Few East Meadow students refuse tests

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The State Education Department has spoken out against the movement, discouraging parents who instruct their children to decline the tests. “Three years ago, the Board of Regents adopted more rigorous standards and committed to reflect those standards in the state’s exams,” said Dennis Tompkins, a spokesman for the department. “The goal is to make certain that all students are on track to succeed in college and meaningful careers when they graduate high school. Parents who keep their children from taking these tests are essentially saying, ‘I don’t want to know where my child stands, in objective terms, on the path to college and career readiness’ — and we think that that’s doing them a real disservice.”

The department added that if fewer than 95 percent of children in a district take part in the tests, the district will fail to achieve Adequate Yearly Progress — a designation that a district has met the state’s academic standards. Districts that fail to earn that designation could potentially have their Title I funding affected, and could also face intervention by the state.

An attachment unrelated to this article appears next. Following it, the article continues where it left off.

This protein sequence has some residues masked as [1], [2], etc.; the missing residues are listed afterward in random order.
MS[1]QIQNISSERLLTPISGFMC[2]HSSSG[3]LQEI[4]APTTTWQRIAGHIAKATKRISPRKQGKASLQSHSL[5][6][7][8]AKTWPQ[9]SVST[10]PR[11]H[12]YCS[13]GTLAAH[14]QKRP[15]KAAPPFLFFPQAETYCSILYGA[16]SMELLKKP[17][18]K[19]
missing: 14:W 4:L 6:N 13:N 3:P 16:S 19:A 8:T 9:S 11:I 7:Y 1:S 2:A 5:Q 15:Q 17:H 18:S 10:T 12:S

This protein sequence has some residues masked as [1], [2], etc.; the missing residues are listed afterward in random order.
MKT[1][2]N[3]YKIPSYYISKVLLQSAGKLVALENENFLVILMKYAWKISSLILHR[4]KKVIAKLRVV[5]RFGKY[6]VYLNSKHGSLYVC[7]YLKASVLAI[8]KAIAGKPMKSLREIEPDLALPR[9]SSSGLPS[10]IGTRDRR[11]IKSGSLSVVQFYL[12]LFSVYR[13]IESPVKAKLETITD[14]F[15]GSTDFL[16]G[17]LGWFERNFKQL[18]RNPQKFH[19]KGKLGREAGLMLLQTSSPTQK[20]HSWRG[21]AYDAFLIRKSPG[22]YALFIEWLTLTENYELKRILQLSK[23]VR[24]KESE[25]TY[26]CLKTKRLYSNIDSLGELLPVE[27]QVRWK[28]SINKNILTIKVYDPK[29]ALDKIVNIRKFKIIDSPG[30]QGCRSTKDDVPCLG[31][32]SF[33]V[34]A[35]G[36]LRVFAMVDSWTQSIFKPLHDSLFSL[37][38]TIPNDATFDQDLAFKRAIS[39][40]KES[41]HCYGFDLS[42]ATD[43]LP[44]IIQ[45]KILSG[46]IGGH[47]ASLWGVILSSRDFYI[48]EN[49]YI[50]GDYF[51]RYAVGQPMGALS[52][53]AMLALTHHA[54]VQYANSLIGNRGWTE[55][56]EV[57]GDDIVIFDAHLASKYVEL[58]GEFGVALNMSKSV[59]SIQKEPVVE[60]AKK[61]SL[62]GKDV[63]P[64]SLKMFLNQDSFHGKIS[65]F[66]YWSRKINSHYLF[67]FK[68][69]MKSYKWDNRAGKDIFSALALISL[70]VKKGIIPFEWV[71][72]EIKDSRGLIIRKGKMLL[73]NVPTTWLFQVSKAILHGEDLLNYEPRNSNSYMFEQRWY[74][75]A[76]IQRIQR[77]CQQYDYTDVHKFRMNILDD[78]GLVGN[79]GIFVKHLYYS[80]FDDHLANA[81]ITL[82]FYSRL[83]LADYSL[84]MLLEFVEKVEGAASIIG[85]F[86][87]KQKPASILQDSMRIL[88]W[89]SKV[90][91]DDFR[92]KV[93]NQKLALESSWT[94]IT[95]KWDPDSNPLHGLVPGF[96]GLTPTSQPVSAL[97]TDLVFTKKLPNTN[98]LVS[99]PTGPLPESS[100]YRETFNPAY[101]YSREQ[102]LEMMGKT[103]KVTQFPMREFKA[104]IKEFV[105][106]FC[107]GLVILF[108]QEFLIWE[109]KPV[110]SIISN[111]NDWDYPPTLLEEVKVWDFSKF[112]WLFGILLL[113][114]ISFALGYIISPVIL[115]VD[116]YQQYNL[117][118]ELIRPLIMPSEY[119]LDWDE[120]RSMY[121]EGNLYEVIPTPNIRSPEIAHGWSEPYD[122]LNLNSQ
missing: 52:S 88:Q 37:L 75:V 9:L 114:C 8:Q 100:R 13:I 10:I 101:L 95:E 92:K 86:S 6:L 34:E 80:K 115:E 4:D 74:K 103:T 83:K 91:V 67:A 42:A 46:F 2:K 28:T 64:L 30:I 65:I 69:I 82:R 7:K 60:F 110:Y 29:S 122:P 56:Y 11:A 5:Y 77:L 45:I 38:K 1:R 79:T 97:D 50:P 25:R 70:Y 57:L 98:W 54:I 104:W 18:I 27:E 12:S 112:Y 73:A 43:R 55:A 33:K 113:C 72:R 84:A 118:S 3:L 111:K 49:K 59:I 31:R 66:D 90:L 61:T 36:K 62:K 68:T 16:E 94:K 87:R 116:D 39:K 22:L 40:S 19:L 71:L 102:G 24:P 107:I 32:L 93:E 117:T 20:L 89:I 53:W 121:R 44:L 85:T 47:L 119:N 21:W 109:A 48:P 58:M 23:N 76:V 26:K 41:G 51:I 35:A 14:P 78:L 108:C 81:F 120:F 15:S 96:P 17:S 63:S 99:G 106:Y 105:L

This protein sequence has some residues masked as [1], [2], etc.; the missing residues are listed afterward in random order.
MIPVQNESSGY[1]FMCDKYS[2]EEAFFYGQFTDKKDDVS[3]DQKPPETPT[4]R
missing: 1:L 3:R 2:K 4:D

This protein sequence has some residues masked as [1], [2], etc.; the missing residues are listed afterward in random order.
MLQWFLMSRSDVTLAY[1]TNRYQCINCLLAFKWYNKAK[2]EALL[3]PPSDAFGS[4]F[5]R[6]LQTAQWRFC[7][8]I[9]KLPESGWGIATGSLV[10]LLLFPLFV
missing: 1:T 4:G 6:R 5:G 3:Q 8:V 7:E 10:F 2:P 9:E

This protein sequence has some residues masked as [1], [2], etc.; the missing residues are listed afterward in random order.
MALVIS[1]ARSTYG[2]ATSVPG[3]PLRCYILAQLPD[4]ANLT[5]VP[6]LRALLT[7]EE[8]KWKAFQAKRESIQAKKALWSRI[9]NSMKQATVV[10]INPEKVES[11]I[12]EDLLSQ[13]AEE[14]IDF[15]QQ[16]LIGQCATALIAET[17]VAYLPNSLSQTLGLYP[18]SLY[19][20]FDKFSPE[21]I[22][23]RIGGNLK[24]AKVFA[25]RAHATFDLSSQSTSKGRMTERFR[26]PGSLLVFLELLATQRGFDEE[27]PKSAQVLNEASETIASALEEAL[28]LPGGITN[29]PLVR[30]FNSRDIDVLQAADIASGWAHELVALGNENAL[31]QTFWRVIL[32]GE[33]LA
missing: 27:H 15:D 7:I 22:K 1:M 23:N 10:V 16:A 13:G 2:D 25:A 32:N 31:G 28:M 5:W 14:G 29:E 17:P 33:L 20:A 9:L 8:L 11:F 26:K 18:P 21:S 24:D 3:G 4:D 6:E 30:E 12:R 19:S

With such a low percentage of students refusing the tests, however, East Meadow is not at risk of losing that designation.

Why they refused

Ilene Ballato said the decision to refuse to take the tests was a mutual one she and her two sons made. Her youngest is a fourth-grader at Barnum Woods Elementary School and her oldest is a seventh-grader at Woodland. One of them is a special-education student who has a major speech and language impairment, Ballato said.

She said she grew discouraged after examining the sample test-preparation materials, which are sent to students prior to the tests. “I don’t even want to say [the tests] would have been difficult for him,” she said. “It would have been impossible for him, based on the way the questions were worded.”

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